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Thursday, October 27, 2016

Daily Devotion for July 10, 2011



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lessons and scripture

Lord's Prayer

Our Father, who art in heaven, hallowed be thy name. Thy kingdom come; Thy will be done, on earth as it is in heaven. Give us this day our daily bread, and forgive us our trespasses, as we forgive those who trespass against us. And lead us not into temptation, but deliver us from evil.

For Thine is the kingdom, and the power, and the glory, forever and ever.


Sunday anthem, How Amiable is Thy Blessing, from St. John's Episcopal Church in Detroit.

"For Each New Morning"

For each new morning with its light,
For rest and shelter of the night,
For health and food,
For love and friends,
For everything Thy goodness sends.
I thank thee.
(From a poem by Ralph Waldo Emerson)

Prayer for Peace

May the forgiving spirit of Him to whom we dedicate this season prevail again on earth. May hunger disappear and terrorists cease their senseless acts.

May people live in freedom, worshiping as they see fit, loving others. May the sanctity of the home be ever preserved.

May peace, everlasting peace, reign supreme.



Now unto him that is able to keep me from falling, and to present me faultless before the presence of his glory with exceeding joy, to the only wise God our Savior, be glory and majesty, dominion and power, both now and ever.


(Additional prayers may be found at Prayers for All Occasions.)
God be with you 'til we meet again.

endless knot

Psalm 3:3-4

But You, O Lord, are a shield for me,
My glory and the One who lifts up my head.

I cried to the Lord with my voice,
And He heard me from His holy hill.

Blue Latin Cross

Paul's Second Journey

Acts 16:16-24 (ESV)

Paul and Silas in Prison

As we were going to the place of prayer, we were met by a slave girl who had a spirit of divination and brought her owners much gain by fortune-telling. She followed Paul and us, crying out, "These men are servants of the Most High God, who proclaim to you the way of salvation." And this she kept doing for many days.

Paul, having become greatly annoyed, turned and said to the spirit, "I command you in the name of Jesus Christ to come out of her." And it came out that very hour.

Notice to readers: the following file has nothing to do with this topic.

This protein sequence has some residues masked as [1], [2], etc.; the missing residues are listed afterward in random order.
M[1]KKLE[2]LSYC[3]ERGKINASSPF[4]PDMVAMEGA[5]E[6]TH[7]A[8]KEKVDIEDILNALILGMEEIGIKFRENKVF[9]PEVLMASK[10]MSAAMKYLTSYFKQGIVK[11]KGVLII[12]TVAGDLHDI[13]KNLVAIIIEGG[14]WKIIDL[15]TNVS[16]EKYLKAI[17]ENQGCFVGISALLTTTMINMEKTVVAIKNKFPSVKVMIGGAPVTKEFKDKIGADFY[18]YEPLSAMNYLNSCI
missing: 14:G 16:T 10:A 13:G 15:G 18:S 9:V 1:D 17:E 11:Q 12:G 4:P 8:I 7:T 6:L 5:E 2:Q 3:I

But when her owners saw that their hope of gain was gone, they seized Paul and Silas and dragged them into the marketplace before the rulers. And when they had brought them to the magistrates, they said, "These men are Jews, and they are disturbing our city. They advocate customs that are not lawful for us as Romans to accept or practice."

The crowd joined in attacking them, and the magistrates tore the garments off them and gave orders to beat them with rods. And when they had inflicted many blows upon them, they threw them into prison, ordering the jailer to keep them safely. Having received this order, he put them into the inner prison and fastened their feet in the stocks.

Notes on the Scripture

Paul was not in Philippi (the largest city in Macedonia) for long before he started causing trouble. Usually the disturbances he caused began in synagogues, where part of the congregation would be outraged at his heresy, i.e. teaching that Jesus was the Son of God.

But the Jewish population of Philippi was apparently very small. There is no mention of a synagogue. Since a synagogue requires only ten Jewish men to convene, and any significant Jewish community will start one, it would mean a near absence of Jewish residents. Also, the crowd's identification of the missionaries as "Jews" tends to show that they were an oddity.

Lacking his usual means of raising havoc, Paul does the one thing that is guaranteed to create political action: he hurts the profits of local businessmen. The slave woman, like a gypsy at a fair, was telling fortunes for money. When Paul cast out her spirit, the source of profit was destroyed.

The punishment for this comes quickly because they are outsiders, foreigners, and Jews. Local Greeks or Roman citizens, even in 50 A.D., would have received the benefit of rudimentary legal process (as we will see in the next few verses).

But the oddest thing about this story is that Paul has silenced a woman because she was following him around, proclaiming that he was bringing salvation from God. She simply got on his nerves. Paul always struggled with pride, and here, he seems to have stuck his hand in the hornets' nest for a questionable result. He just liked to cause trouble! Lacking a synagogue to outrage, he has been forced to improvise a way to anger the Greeks.

Coptic Cross

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